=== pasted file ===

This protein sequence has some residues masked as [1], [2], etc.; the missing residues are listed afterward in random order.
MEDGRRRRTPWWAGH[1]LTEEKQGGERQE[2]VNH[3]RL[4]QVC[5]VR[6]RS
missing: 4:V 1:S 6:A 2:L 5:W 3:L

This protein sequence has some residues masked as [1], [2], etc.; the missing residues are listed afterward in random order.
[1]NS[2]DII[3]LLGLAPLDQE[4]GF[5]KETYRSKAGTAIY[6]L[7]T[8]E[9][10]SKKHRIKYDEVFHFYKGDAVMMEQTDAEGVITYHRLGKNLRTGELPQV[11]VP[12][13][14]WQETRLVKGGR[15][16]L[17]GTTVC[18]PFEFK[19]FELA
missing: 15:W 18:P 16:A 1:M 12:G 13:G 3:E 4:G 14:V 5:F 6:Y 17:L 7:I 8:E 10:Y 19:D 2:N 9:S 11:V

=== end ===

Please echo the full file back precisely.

This protein sequence has some residues masked as [1], [2], etc.; the missing residues are listed afterward in random order.
MEDGRRRRTPWWAGH[1]LTEEKQGGERQE[2]VNH[3]RL[4]QVC[5]VR[6]RS
missing: 4:V 1:S 6:A 2:L 5:W 3:L

This protein sequence has some residues masked as [1], [2], etc.; the missing residues are listed afterward in random order.
[1]NS[2]DII[3]LLGLAPLDQE[4]GF[5]KETYRSKAGTAIY[6]L[7]T[8]E[9][10]SKKHRIKYDEVFHFYKGDAVMMEQTDAEGVITYHRLGKNLRTGELPQV[11]VP[12][13][14]WQETRLVKGGR[15][16]L[17]GTTVC[18]PFEFK[19]FELA
missing: 15:W 18:P 16:A 1:M 12:G 13:G 3:E 4:G 14:V 5:F 6:Y 17:L 7:I 8:E 10:Y 19:D 2:N 9:S 11:V